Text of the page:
Mumbai: The Tariff Authority for Major Ports (TAMP), India’s tariff regulator for the 12 Union government-owned ports, is facing stiff legal opposition from container terminal operators to its moves to reduce the fees the operators charge customers.
Speedy Multimodes Pvt. Ltd, a private container freight station operator at Jawaharlal Nehru Port, has filed a writ petition against the tariff regulator’s decision to cut its tariffs by 15%. “We have filed a writ petition in Bombay high court against the TAMP order,” said Speedy Multimodes managing director S. Krishnamoorthy.
This is the second such incident in recent times when a service provider has approached the court against an order of the tariff regulator. Earlier, PSA-SICAL Terminals Ltd had filed a writ petition in the Madras high court against the regulator’s decision in September 2006 to cut tariffs at its container terminal in Tuticorin Port by 54%. The court has since quashed the order and has asked the regulator to pass a fresh order within eight weeks on a representation made by PSA-SICAL.
A container freight station is an off-dock facility that decongests a port by shifting cargo and customs-related activities outside the port area. Speedy runs the largest such operation at India’s busiest container port, Jawaharlal Nehru Port, in Navi Mumbai.
It had filed a proposal with the tariff regulator in November last year to hike rates for the services rendered at the station by 88-151%. But, after studying the proposal, the regulator decided to slash the rates rather than grant a hike. “The existing tariff if continued for the next three years would provide Speedy with a surplus of Rs28.39 crore. This authority, therefore, decided to effect an across-the-board reduction of 15% in the existing tariffs,” TAMP said in a notification dated 23 July.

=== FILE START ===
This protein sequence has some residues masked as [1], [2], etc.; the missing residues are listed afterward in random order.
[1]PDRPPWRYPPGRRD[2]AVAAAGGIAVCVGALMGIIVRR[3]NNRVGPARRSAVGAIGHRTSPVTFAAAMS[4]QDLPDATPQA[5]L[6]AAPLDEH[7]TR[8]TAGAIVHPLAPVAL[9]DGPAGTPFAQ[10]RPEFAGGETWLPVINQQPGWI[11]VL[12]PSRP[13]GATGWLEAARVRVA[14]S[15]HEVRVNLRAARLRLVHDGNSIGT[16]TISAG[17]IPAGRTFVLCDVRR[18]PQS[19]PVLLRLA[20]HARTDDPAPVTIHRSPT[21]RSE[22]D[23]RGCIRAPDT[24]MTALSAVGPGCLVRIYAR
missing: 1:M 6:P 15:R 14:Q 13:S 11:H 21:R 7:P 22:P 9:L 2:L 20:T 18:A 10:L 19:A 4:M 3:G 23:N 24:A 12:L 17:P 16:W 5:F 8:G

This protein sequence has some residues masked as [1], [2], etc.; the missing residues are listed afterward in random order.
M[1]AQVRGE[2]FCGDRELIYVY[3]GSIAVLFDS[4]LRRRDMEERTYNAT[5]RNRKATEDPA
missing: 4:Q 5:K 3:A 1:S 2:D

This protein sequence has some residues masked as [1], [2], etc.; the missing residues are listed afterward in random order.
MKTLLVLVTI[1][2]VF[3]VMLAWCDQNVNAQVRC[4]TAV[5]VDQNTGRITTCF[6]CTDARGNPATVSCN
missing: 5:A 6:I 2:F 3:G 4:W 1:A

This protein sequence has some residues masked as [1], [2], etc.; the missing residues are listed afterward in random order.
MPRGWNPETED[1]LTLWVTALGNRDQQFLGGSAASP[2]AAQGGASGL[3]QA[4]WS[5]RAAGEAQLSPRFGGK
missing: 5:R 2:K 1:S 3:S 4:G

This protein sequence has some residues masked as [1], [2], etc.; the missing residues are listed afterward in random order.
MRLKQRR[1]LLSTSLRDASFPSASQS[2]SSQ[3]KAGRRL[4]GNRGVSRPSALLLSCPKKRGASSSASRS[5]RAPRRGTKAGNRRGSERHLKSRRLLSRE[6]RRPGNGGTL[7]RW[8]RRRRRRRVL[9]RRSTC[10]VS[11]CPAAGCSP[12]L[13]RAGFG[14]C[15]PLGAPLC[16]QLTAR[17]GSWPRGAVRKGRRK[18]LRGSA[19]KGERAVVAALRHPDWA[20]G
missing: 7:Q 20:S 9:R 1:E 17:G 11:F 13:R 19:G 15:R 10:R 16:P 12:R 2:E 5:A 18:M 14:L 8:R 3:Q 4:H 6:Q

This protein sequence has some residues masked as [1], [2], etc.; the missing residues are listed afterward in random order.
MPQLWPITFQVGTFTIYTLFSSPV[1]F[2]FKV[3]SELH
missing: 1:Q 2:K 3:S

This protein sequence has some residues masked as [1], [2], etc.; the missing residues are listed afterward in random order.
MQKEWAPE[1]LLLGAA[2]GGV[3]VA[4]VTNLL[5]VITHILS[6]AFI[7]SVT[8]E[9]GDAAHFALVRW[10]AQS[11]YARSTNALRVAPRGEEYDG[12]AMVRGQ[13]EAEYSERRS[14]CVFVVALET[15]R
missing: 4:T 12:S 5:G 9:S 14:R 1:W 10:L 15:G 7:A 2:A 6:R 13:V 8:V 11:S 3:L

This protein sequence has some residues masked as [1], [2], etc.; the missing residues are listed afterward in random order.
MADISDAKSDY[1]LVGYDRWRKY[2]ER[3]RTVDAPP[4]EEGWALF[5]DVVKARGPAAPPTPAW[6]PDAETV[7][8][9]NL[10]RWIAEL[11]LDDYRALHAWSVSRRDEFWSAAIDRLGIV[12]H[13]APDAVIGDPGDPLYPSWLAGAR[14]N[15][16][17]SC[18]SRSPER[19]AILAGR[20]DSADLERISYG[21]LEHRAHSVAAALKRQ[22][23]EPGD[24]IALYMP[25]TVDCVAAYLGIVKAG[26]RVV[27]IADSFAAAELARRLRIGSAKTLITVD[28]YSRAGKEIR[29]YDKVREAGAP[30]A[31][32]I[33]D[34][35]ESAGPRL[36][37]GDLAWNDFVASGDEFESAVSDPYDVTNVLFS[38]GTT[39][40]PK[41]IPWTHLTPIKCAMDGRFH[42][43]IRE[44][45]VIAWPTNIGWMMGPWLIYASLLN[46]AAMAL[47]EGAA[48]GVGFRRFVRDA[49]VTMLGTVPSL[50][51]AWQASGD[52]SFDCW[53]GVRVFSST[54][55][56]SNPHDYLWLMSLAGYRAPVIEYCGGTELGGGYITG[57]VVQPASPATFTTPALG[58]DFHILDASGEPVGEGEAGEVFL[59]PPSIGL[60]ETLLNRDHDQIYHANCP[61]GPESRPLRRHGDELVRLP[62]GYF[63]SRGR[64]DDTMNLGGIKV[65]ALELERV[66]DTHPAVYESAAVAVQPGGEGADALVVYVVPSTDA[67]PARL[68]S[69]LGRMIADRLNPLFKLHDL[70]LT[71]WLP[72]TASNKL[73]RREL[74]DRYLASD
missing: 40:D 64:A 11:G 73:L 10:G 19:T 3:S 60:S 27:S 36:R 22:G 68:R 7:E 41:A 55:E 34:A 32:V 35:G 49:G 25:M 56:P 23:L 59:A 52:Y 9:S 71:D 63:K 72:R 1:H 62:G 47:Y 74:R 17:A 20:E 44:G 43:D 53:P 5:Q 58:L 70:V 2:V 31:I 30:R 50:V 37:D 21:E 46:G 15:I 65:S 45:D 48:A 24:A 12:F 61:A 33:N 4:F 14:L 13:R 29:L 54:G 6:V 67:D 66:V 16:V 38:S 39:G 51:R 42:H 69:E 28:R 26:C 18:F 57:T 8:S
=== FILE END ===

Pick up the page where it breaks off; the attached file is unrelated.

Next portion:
The previous rate of Rs1,350 per TEU (twenty-foot equivalent unit) was approved by the tariff regulator in 1998.
Speedy Multimodes was awarded the contract to maintain, manage and operate the 120,000 TEU capacity station and buffer yard owned by the port for 20 years starting 1 January 2006, which is extendable by another 10 years depending on the performance of the operator. A TEU is the standard size of a container and is a common measure of capacity in the container business.
There are 18 such operators, including Gateway Distriparks Ltd, AllCargo Global Logistics Ltd and Balmer Lawrie & Co. Ltd that service the Jawaharlal Nehru Port, which handles more than 60% of all the container cargo moving through all Indian ports. But Speedy manages the only container station whose tariffs are regulated by the regulator. Speedy’s 54-acre facility is owned by the Union government-owned port.
Speedy had argued in its proposal that the existing tariff that was set in 1998 was “wholly inadequate” to meet the cost of running such a station and was “unviable” for any operator. It said that the operating costs had gone up significantly since the rates were last revised in 1998.